Positive end-expiratory pressure in pressure-controlled ventilation improves ventilatory and oxygenation parameters during laparoscopic cholecystectomy
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- Kim, J.Y., Shin, C.S., Kim, H.S. et al. Surg Endosc (2010) 24: 1099. doi:10.1007/s00464-009-0734-6
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During laparoscopy, pneumoperitoneum may result in intraoperative atelectasis, which impairs normal gas exchange. This study investigated whether positive end-expiratory pressure (PEEP) of 5 cmH2O in pressure-controlled ventilation (PCV) mode can improve ventilatory and oxygenation parameters during pneumoperitoneum.
Thirty patients, aged 18–65 years, undergoing laparoscopic cholecystectomy were randomly allocated to the ZEEP (PEEP = 0 cmH2O) or PEEP (PEEP = 5 cmH2O) group. PCV was started after induction of anesthesia. Apart from PEEP level, all other ventilator settings were identical for both groups. Peak airway pressure was set at induction and reset after pneumoperitoneum to deliver tidal volume of 8 ml/kg in both groups. Hemodynamic, ventilatory, and oxygenation parameters were measured after induction of anesthesia (T1) and 30 min after pneumoperitoneum (T2).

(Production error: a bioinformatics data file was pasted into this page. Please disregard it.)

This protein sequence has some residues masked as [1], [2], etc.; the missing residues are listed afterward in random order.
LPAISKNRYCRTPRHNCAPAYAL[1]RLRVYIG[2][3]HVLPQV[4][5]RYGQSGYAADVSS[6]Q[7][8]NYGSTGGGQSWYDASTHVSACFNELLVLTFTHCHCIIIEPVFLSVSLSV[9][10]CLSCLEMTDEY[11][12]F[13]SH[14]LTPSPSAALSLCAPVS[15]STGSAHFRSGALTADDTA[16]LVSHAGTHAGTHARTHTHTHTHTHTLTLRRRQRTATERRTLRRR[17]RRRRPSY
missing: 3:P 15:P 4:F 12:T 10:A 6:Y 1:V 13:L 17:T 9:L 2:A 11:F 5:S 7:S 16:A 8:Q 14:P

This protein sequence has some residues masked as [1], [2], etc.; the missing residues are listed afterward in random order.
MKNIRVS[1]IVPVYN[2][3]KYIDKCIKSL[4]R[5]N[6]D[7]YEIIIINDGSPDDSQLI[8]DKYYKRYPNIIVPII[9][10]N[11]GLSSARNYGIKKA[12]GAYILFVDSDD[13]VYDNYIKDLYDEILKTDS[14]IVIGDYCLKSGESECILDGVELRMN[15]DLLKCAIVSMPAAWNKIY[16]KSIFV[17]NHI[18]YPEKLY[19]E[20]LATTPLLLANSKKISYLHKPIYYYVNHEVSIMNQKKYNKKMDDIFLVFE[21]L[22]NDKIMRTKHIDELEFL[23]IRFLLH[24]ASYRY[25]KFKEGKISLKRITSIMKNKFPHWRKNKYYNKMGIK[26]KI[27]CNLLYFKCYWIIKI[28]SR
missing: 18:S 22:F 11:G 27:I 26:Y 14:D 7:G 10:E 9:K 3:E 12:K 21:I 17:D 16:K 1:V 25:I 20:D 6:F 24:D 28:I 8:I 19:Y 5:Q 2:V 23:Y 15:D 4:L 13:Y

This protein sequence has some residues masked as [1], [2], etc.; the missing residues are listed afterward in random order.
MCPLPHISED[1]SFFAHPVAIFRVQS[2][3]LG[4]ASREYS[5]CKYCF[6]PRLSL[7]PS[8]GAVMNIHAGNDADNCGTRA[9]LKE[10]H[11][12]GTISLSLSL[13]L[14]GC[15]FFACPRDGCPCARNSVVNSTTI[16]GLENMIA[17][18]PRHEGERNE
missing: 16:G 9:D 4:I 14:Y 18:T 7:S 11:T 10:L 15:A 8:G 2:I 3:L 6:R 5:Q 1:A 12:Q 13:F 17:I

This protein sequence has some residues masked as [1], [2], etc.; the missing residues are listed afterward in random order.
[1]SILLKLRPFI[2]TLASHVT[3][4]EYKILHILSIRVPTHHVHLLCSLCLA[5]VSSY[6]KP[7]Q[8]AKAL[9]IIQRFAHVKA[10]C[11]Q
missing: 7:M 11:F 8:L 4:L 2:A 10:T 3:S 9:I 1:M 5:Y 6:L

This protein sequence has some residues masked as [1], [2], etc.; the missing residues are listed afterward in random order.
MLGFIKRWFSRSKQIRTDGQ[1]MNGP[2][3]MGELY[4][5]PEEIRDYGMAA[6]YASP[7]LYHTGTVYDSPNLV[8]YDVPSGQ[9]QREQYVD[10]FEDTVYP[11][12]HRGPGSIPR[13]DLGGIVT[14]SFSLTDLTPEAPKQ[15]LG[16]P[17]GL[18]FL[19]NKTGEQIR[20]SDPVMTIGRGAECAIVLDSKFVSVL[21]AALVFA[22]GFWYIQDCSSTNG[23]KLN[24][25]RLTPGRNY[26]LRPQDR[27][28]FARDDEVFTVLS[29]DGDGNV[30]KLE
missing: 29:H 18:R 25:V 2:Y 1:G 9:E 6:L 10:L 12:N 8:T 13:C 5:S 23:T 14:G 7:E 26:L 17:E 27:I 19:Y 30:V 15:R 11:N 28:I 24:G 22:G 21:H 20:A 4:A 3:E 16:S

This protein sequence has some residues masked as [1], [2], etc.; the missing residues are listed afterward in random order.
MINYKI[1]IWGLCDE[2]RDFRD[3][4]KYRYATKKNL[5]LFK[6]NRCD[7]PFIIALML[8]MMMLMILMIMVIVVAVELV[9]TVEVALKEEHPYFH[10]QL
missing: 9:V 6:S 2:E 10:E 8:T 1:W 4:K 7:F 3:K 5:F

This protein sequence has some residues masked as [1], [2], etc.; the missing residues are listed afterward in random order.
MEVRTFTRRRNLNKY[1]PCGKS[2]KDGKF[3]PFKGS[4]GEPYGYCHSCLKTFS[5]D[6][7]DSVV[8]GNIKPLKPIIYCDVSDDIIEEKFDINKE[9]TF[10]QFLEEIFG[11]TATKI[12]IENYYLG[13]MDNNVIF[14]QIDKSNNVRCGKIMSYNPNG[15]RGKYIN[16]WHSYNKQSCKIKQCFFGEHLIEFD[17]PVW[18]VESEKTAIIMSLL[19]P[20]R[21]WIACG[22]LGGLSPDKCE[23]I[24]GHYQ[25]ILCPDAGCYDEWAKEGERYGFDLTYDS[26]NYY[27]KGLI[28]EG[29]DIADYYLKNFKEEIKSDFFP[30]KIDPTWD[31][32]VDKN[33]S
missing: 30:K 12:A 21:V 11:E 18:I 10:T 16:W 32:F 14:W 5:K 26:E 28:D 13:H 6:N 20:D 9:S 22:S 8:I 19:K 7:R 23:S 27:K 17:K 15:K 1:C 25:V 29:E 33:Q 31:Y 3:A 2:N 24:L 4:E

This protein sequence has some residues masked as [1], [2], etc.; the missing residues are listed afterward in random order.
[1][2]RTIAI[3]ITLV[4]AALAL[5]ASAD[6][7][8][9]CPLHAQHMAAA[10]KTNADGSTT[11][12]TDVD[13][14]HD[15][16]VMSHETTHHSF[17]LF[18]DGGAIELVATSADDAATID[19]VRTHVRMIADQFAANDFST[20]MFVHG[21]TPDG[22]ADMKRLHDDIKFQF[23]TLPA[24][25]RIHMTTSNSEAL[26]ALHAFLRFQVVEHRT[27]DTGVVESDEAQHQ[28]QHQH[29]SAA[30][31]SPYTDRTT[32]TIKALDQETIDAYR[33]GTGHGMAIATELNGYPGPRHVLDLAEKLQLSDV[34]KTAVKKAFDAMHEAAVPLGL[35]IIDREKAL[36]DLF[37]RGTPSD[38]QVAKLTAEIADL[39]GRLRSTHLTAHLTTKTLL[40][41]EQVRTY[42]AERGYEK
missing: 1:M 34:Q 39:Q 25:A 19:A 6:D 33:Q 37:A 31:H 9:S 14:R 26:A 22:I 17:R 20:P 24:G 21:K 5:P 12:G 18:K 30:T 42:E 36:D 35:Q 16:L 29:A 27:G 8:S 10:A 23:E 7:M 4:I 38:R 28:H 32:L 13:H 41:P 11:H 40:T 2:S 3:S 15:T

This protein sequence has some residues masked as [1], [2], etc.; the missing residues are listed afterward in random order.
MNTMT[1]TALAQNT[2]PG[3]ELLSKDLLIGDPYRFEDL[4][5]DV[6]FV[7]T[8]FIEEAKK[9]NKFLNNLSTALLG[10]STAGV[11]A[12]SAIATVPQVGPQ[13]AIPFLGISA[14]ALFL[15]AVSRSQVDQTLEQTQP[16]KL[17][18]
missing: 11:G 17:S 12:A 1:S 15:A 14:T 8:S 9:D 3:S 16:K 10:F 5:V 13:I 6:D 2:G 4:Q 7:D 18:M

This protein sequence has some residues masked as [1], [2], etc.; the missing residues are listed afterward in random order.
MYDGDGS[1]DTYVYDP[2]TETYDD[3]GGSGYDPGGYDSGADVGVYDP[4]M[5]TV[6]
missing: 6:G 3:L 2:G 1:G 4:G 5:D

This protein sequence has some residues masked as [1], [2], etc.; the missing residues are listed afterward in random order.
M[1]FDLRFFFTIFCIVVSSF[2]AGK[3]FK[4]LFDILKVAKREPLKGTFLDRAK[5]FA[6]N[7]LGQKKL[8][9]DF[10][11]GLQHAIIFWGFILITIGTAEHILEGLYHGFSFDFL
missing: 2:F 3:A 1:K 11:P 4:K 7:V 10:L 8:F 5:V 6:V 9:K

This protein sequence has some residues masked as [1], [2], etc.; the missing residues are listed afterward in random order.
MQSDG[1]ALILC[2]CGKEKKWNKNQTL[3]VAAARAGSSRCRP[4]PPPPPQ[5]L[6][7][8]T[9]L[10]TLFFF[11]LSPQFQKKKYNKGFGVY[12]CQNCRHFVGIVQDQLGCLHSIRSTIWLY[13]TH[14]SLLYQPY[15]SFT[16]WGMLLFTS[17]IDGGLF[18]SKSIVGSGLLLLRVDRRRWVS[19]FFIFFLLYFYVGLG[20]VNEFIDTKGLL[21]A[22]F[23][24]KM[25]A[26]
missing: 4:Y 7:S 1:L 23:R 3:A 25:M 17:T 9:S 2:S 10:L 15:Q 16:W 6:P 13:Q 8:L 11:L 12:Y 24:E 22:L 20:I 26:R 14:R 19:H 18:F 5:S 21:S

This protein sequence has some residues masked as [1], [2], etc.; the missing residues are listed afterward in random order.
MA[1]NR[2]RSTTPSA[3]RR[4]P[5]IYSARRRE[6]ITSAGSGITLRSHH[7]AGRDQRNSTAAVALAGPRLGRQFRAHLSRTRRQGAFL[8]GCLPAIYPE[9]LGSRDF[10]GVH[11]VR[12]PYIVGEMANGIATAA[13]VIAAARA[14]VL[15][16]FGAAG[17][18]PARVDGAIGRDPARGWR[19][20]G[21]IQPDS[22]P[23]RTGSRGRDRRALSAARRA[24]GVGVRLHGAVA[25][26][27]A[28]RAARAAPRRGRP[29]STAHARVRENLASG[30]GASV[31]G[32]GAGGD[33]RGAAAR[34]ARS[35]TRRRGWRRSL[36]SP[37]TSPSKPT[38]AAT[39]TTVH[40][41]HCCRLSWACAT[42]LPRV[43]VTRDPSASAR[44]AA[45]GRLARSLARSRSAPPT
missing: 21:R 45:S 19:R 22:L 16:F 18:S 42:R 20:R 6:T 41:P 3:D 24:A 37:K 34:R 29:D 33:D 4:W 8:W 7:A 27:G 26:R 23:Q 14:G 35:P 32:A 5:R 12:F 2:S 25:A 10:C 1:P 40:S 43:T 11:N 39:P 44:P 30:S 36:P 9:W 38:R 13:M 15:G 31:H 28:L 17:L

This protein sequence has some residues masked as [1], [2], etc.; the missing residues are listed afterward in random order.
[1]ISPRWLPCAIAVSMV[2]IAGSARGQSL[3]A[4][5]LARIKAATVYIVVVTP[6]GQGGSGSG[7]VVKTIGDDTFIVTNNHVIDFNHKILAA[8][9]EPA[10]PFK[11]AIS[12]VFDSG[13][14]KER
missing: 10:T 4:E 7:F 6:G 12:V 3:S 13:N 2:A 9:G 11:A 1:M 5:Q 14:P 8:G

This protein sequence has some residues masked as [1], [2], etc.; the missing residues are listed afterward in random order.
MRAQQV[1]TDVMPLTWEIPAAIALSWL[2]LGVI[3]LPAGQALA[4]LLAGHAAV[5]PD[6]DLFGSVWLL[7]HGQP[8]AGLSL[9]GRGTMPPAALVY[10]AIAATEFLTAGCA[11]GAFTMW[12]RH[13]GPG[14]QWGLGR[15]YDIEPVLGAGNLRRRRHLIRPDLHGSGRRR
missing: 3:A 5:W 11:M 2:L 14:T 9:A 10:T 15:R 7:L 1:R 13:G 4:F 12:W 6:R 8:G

Oxygenation index (PaO2/FiO2) was significantly higher in the PEEP group than in the ZEEP group at T2 (P = 0.031). In both groups, dynamic compliance significantly decreased over 40 min from T1 to T2. There were no significant differences in hemodynamics between the two groups during the study period.
Application of PEEP of 5 cmH2O should be considered in PCV during laparoscopic surgeries to decrease intraoperative atelectasis caused by pneumoperitoneum to improve gas exchange and oxygenation.